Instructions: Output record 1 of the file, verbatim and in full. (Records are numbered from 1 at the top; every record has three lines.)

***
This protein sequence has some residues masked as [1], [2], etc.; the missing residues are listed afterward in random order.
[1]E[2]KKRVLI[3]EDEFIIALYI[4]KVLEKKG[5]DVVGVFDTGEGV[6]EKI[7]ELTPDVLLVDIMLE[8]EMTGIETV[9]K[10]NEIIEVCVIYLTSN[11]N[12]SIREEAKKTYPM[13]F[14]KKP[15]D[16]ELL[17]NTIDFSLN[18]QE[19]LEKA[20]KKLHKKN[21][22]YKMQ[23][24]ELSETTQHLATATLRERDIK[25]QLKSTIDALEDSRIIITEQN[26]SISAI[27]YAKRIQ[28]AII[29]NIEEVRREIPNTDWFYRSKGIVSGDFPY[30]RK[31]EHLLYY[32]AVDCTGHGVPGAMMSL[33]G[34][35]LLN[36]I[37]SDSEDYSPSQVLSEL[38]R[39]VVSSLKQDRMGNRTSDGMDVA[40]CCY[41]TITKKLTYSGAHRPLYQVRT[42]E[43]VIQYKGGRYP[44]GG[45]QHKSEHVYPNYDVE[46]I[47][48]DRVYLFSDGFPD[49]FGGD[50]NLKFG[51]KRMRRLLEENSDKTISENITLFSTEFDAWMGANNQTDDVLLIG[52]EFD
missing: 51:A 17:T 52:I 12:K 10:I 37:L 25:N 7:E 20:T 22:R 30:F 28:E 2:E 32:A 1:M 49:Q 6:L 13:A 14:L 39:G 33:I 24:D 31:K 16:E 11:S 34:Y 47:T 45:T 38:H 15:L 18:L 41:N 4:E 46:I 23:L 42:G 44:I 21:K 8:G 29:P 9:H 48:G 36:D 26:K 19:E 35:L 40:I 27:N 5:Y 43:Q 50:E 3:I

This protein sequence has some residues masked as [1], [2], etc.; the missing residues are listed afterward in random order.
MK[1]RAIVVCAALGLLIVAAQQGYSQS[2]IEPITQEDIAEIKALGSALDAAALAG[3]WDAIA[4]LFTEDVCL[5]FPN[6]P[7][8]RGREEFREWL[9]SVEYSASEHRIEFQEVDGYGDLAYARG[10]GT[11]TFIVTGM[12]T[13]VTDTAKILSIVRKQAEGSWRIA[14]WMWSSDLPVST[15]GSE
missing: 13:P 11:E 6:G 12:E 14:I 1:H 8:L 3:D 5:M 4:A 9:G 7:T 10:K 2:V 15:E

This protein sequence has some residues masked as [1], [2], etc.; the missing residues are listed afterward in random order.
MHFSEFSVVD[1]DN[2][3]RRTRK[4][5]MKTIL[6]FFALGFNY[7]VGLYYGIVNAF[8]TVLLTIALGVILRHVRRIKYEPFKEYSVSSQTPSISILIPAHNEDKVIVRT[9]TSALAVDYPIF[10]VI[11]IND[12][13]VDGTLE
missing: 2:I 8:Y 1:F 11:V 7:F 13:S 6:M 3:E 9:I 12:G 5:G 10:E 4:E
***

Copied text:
This protein sequence has some residues masked as [1], [2], etc.; the missing residues are listed afterward in random order.
[1]E[2]KKRVLI[3]EDEFIIALYI[4]KVLEKKG[5]DVVGVFDTGEGV[6]EKI[7]ELTPDVLLVDIMLE[8]EMTGIETV[9]K[10]NEIIEVCVIYLTSN[11]N[12]SIREEAKKTYPM[13]F[14]KKP[15]D[16]ELL[17]NTIDFSLN[18]QE[19]LEKA[20]KKLHKKN[21][22]YKMQ[23][24]ELSETTQHLATATLRERDIK[25]QLKSTIDALEDSRIIITEQN[26]SISAI[27]YAKRIQ[28]AII[29]NIEEVRREIPNTDWFYRSKGIVSGDFPY[30]RK[31]EHLLYY[32]AVDCTGHGVPGAMMSL[33]G[34][35]LLN[36]I[37]SDSEDYSPSQVLSEL[38]R[39]VVSSLKQDRMGNRTSDGMDVA[40]CCY[41]TITKKLTYSGAHRPLYQVRT[42]E[43]VIQYKGGRYP[44]GG[45]QHKSEHVYPNYDVE[46]I[47][48]DRVYLFSDGFPD[49]FGGD[50]NLKFG[51]KRMRRLLEENSDKTISENITLFSTEFDAWMGANNQTDDVLLIG[52]EFD
missing: 51:A 17:T 52:I 12:K 10:I 37:L 25:N 7:E 20:T 22:R 30:F 28:E 2:E 32:A 1:M 49:Q 6:L 13:A 14:L 39:G 33:I 24:D 31:K 16:E 11:S 34:Y 47:T 45:T 38:H 15:L 18:L 41:N 4:E 46:I 23:L 42:G 44:I 21:K 8:G 29:P 9:H 48:G 36:D 26:K 19:E 35:L 40:I 27:N 5:Y 43:Q 50:E 3:I